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Peter Zeihan

Geopolitical Strategist

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Why Azerbaijan launched a military operation against Armenia

Sep 19, 2023

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Peter Zeihan

Geopolitical Strategist

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On Tuesday, Sept. 19, Azerbaijan initiated what it termed “anti-terrorist” operations in the contested Nagorno-Karabakh region. The Azerbaijanis are insisting on the “full withdrawal” of ethnic Armenian forces as a prerequisite for peace in this disputed area. Nagorno-Karabakh, primarily inhabited by ethnic Armenians and located within Azerbaijan, has been a persistent source of conflict between the two countries since the late 1980s.

Straight Arrow News contributor Peter Zeihan explains that while Azerbaijan may not be sufficiently “confident” to launch a large-scale assault, it could undertake a more manageable military action.

Excerpted from Peter’s Sept. 19 “Zeihan on Geopolitics” newsletter:

Well, my attempt at prepping a video this morning and getting ahead of a brewing war between Armenia and Azerbaijan has failed. Hostilities broke out within minutes of me finishing the recording, but here’s what’s what…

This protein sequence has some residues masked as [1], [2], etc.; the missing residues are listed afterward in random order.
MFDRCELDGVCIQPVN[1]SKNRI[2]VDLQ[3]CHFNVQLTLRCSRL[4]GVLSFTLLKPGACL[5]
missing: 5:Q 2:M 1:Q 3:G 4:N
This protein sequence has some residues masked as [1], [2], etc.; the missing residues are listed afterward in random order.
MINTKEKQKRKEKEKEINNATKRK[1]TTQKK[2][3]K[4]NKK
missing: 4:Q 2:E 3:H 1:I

Good morning from foggy Asheville, North Carolina, Peter Zion here and today we’re going to talk about some things that are going on with the Armenians and Azerbaijanis. Now Armenia and Azerbaijan are two of the 15. post Soviet republics, they were constituent parts of the Soviet Union, and they sell into war between the two of them, while the Soviet Union still existed gives you an idea of the depth of the animosity. I could write a small book about the details of why they’re warring. But the bottom line is, is that the two of them have an integrated geographic system. And the people that we today consider the Armenians and to a lesser degree, the Azerbaijanis have kind of moved around throughout history. So the Europeans is claims on each other’s territories are pretty robust. But most importantly, the access points to and from their core population centers intermingle. And it’s very difficult for one have enough security, if the other one does in the 1990s. The war basically took a pretty familiar form. The Armenians using backing and security guarantees from the Russians were able to launch a series of assaults on Azerbaijani positions and usually outmaneuver them, not just because they had better trained troops and higher morale, but the Azerbaijani troops were honestly completely incompetent. And in the course of the war, Azerbaijan ultimately lost control of over a fifth of their territory. And a lot of that remains occupied by the Armenians today, the biggest change in the war happened a little over constant been two years now. Yeah, it’s been about two years when Azerbaijan got a hold of a bunch of Turkish combat drones, and in a lightning conflict that lasted under a month, just decisively destroyed every Armenian force they came up against. Now, a couple things here, number one, this was the first time we really saw drones in combat as a regular plank of military policy, as opposed to just doing a little recon or assassinations here and there, it was the mainstay of the B Azerbaijani effort to the Azerbaijanis only had the drones Azerbaijani troops may be better training and better equipment than they did back during the war in the 1990s. But they’re still broadly incompetent. So the Azerbaijanis were only able to follow up on those assaults in a very limited way. Which brings us to today. The we’ve had two big changes in circumstance. Number one, the Azerbaijanis have spent the last year training if the regular forces are still undoubtedly awful, but they’re not as awful as they used to be. And so if we were to see a repeat of the War of two years ago, when the drones cleared the way the Azerbaijanis undoubtedly would be able to advance further and take more territory and they know it and their medians know it. On the other side of things. The Armenians security guarantor of the Russians is bogged down up to its eyeballs in Ukraine. Sorry for the mixed metaphor there. i That’s all I got. And they’ve been steadily pulling troops out of every other operation that they’ve got everywhere. A lot of the African troops have been pulled back. The the forces that the Russians used to keep on NATO’s borders have largely been relocated. There are other troops in the caucuses that have been returned. As for the Russian forces in Armenia, that are supposedly there to guarantee the secured their ally, you know, will they fight Han they fight? And is all their equipment still there? And do the Russians even have the capacity to think about getting involved in a second military conflict? Remember that Russian forces don’t have a land connection to Armenia that’s direct, they have to go through either Georgia Azerbaijan to countries that obviously have a vested interest in that not happening. If they feel they can stand up to the Russians, which now they might. So if you are a media, your only solution here is to find a another security guarantor, and options are thin. Number one would be the United States, which would be a big push. But as Rashad already gets along pretty well with the Americans, and anything that with the Americans is going to require some sort of return to the status before the war in the 1990s, which means our media giving up all the land that they’ve conquered, that could get interesting. Number two is Turkey. But Turkey is a tight ally of Azerbaijan. So again, same problem that just leaves her run. Now Iran is Muslim, Armenia is Christian. But as geopolitics knows no loyalties, the two of them have been de facto allies for most of the time since the post Soviet collapse. Iran and the Russians, while they don’t always see eye to eye broadly do see the Turks and the Americans as a problem. And Azerbaijan is populated by Azerbaijanis and the single largest ethnic minority in Iran are people of Azeri descent. So the Iranians have always been concerned about having an independent Azerbaijan on their borders. Which brings us to an interesting little quirk here. The Armenian lobby in the United States is very powerful not just because of culture, you know, This isn’t just sharing the Kardashians, it is very deeply wound itself into the use of State Department and into Hollywood. And as a result, usually the second third or fourth largest single component of the US aid budget has been going to Armenia. And that was established during the wars in the 1990s, when it was the Armenians who were very clearly the aggressors. It’s a potent force, even today, especially in Congress, which means as our media is looking for alternatives, we’re going to see something really colorful in the United States. We’re going to see the entrenched our immediate lobby going head to head with the entrenched anti Iranian Lobby because the two of us on this topic are going to be diametrically opposed. And against all of this, you’ve got the Azerbaijani is trying to figure what they can do next. Whenever you have a mountainous territory, it’s all about the access points. There are very few places and a lot of mountain chains where you can run supplies or troops or transport or economics. And you fight over those corridors. There were a couple of those corridors that are now in dispute, or while they were always in dispute in hot dispute between the Armenians and Azerbaijanis and if he Azerbaijanis get their way they’re going to be able to cut a connection, really the only one that matters between Armenia and Iran all together, that can’t help but trigger a response from Tehran. And all of a sudden US politics is very interesting on this topic. It’s one of those weird things where domestic politics and foreign politics can merge in a way that is, well, delightfully lively. I don’t think that the Azerbaijanis are confident enough to do a general assault, but cutting a single corridor and putting a few troops in there in order to engage the Turks and the Americans responses. Yeah, I can see that totally working. All right. That’s it for me. I’ll let you know more as I see it.